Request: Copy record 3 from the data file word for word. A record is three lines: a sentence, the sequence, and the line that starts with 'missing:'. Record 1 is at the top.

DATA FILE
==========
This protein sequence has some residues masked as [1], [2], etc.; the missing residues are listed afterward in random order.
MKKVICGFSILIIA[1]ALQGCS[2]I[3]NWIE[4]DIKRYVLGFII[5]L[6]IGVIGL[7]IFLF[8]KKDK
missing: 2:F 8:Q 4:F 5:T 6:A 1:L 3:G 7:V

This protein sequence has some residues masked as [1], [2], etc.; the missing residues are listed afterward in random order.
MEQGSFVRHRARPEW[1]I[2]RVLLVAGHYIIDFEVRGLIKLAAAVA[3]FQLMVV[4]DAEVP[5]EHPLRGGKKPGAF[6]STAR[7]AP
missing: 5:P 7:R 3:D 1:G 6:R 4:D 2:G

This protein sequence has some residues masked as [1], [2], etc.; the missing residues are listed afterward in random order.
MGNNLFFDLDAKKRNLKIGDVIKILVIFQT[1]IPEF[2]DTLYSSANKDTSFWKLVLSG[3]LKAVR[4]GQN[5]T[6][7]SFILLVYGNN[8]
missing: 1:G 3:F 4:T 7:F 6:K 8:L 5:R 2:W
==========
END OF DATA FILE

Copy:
This protein sequence has some residues masked as [1], [2], etc.; the missing residues are listed afterward in random order.
MGNNLFFDLDAKKRNLKIGDVIKILVIFQT[1]IPEF[2]DTLYSSANKDTSFWKLVLSG[3]LKAVR[4]GQN[5]T[6][7]SFILLVYGNN[8]
missing: 1:G 3:F 4:T 7:F 6:K 8:L 5:R 2:W